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Polar winds plunge over the southeast Catskills, freezing all before them and casting  frosty whiteness about as they continue to bring real winter down to Waghkonk. The  desiccated and sere husks of last season’s Beebalm, Goldenrod and Milkweed, bent by  those gusts, seem to nod in agreement. The peaceful White Pines and the wise  northern Oaks also bow before the all-powerful North Wind - for it rules this time. It is  both King and Queen here and now and all pledge obeisance to its frozen might. Even  us supposedly all-powerful humans cannot stop the Power from the Pole. The most that we can do is to deflect its wrath with our little ramparts of wood or stone, desperately chinking our walls - our  armor, as it were - trying (with varying degrees of  success) to defend our little dwellings from one of the  unstoppable forces of nature. Considering that  December 2020 had mostly above-average temperatures, January of 2021 has been somewhat of a shock, slamming us with the afore-mentioned winds and snows, as well as below-average temperatures thus far. Who knows? Maybe this is the coldest  weather that we’ll see. Right. Think positive I always  say. One thing is for sure - we’ll find out.  


We are at the halfway point between the Winter  Solstice and the Spring Equinox. The Celts celebrated  this time as Imbolc (February 1-2), the years First  Cross-Quarter Day. It is a time for celebrating the visible lengthening of days. Also celebrated as  Groundhogs Day or Candlemas. The Mayans noted this moment on the Great Wheel as did Native Americans at Cahokia and at Anasazi. 


Keep in mind that we are surrounded by so much life, even now in this bitter cold, windy  time. Hidden right in front of us is much that is dormant, waiting for the right “trigger”, the  clues that initialize the beginning of Spring. Our land is like a snow desert, the Lady  mantled in white, with seeds frozen in the snow, suspended in frosty layers, waiting to  thaw, to spring forth as unfurling bright-green leaves, and becoming plants (getting a  little ahead of myself here). Snow is a great seed-depository. If you look closely you see  millions (gazillions?) of tiny seeds from every type of grass, plant and shrub. As each  seed absorbs warmth from sunshine, it gradually drops down deeper and deeper in the snow. It is theorized this is an adaptation by plants to preserve and promote their seeds, to protect them ‘til the snow melts in springtime.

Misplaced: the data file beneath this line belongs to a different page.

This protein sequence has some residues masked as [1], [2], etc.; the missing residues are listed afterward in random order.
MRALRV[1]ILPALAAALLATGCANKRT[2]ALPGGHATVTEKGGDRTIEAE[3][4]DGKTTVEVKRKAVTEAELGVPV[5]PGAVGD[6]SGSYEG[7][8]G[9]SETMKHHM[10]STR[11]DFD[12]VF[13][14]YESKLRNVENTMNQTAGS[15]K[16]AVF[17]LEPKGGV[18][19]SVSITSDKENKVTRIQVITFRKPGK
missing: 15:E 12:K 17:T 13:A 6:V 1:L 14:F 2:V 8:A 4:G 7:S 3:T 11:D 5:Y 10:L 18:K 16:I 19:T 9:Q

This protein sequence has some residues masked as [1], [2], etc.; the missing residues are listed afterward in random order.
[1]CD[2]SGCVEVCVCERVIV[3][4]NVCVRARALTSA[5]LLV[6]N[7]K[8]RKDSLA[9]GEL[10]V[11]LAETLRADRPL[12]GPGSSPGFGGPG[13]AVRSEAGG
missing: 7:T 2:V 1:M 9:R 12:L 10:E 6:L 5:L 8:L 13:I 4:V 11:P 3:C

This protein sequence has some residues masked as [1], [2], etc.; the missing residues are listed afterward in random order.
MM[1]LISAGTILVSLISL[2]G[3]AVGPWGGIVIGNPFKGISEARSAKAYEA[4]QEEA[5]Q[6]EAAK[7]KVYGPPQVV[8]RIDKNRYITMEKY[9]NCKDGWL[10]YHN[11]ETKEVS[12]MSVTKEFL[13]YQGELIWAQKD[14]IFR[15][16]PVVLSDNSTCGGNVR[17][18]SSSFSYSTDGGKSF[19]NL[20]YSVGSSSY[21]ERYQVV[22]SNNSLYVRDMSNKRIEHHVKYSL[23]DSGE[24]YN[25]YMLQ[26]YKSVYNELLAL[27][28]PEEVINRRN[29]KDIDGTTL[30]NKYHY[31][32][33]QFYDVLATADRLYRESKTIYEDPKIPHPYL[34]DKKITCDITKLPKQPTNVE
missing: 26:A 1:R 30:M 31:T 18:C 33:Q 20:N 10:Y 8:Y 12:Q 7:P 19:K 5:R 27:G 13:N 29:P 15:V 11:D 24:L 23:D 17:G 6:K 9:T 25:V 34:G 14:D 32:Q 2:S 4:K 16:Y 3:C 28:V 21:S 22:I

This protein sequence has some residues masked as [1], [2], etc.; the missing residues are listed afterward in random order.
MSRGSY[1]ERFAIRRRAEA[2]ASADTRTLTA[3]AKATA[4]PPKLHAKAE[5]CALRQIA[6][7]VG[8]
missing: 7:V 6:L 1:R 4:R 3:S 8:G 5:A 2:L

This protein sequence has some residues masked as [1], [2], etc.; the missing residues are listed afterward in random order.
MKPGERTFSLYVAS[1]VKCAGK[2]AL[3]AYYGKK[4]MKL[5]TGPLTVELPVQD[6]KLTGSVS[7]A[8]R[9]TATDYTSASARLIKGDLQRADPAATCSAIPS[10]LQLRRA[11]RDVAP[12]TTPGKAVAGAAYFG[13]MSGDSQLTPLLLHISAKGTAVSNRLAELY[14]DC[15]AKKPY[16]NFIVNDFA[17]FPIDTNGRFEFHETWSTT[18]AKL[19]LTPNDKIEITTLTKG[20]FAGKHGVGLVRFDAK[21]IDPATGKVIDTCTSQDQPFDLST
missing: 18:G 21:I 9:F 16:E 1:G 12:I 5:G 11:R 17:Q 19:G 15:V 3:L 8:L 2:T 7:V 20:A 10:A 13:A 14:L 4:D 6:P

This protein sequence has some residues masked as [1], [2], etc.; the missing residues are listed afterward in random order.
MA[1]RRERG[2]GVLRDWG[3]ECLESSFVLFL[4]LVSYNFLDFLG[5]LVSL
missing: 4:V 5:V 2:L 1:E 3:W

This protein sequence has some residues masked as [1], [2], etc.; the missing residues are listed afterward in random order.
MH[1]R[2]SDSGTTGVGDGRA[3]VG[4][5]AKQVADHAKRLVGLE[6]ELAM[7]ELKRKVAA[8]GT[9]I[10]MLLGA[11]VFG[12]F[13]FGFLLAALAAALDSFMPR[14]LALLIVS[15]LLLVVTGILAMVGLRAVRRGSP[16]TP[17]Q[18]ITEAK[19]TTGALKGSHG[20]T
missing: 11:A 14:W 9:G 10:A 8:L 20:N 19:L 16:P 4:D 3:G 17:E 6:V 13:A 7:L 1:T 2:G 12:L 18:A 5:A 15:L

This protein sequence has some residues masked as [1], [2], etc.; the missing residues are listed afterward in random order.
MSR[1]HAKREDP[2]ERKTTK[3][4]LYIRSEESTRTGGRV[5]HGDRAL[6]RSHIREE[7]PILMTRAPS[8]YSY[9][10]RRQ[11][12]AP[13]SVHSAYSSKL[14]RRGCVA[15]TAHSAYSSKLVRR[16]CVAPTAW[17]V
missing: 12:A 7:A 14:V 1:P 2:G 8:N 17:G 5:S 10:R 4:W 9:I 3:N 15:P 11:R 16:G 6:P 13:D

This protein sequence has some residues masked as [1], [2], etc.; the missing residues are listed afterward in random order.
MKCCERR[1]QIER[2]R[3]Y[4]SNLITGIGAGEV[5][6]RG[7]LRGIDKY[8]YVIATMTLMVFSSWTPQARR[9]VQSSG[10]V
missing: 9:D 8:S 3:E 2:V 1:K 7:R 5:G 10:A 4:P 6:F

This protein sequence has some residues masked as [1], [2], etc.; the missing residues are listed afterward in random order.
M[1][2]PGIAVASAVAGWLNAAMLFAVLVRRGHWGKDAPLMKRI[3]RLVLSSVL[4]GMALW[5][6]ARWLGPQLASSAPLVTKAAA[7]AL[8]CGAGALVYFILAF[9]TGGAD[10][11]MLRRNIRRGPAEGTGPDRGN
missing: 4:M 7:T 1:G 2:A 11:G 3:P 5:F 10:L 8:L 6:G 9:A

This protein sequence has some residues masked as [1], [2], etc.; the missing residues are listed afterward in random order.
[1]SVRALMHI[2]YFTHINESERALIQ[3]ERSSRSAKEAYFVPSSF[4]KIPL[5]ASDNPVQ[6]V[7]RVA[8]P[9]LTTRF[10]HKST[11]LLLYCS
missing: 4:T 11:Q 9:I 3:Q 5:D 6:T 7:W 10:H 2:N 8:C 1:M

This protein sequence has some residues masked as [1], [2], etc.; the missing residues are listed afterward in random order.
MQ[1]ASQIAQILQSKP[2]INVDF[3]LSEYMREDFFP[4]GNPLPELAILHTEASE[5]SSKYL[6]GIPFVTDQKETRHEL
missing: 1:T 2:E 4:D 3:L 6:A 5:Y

Insects hide half-frozen under bark and  leaf, also waiting(like us) for warmth and light. Sometimes in winter thaw, insects  willhatch,responding to sunshine,  providing a momentary change in menu  for myriad small-birds, fluffed up with down (did they copy human’s down-coats  for warmth?). Woodfrogs lie near-frozen under leaves adjacent to their ancestral vernal  pools, incredibly awakening even before the ice disappears from their watery home.  Beneath the protective snow-cover (White-tail Deer will decimate any bud, no matter  how small, if not sheltered by frozen white), the wildflowers, the Spring Ephemerals, are  just bursting to jump back into life. The snow also provides warmth and shelter to  populations of small rodents. One detrimental effect of this - as many growers of fruit trees well know - is that the small creatures love to gnaw off the delicate bark of shrub  and tree, girdling them. This is why people have learned to wrap these saplings  preventatively. The true hibernators are out there, too, - turtles and Woodchucks, for  example - just biding their time. Wild Turkeys hole up in thickets, on branches above the  ground, venturing out during the day to scrounge seeds (or anything else edible) on the  surface of the snow. Their biggest threat are the Coyotes and Foxes who will try to grab  an ill, old or very young bird.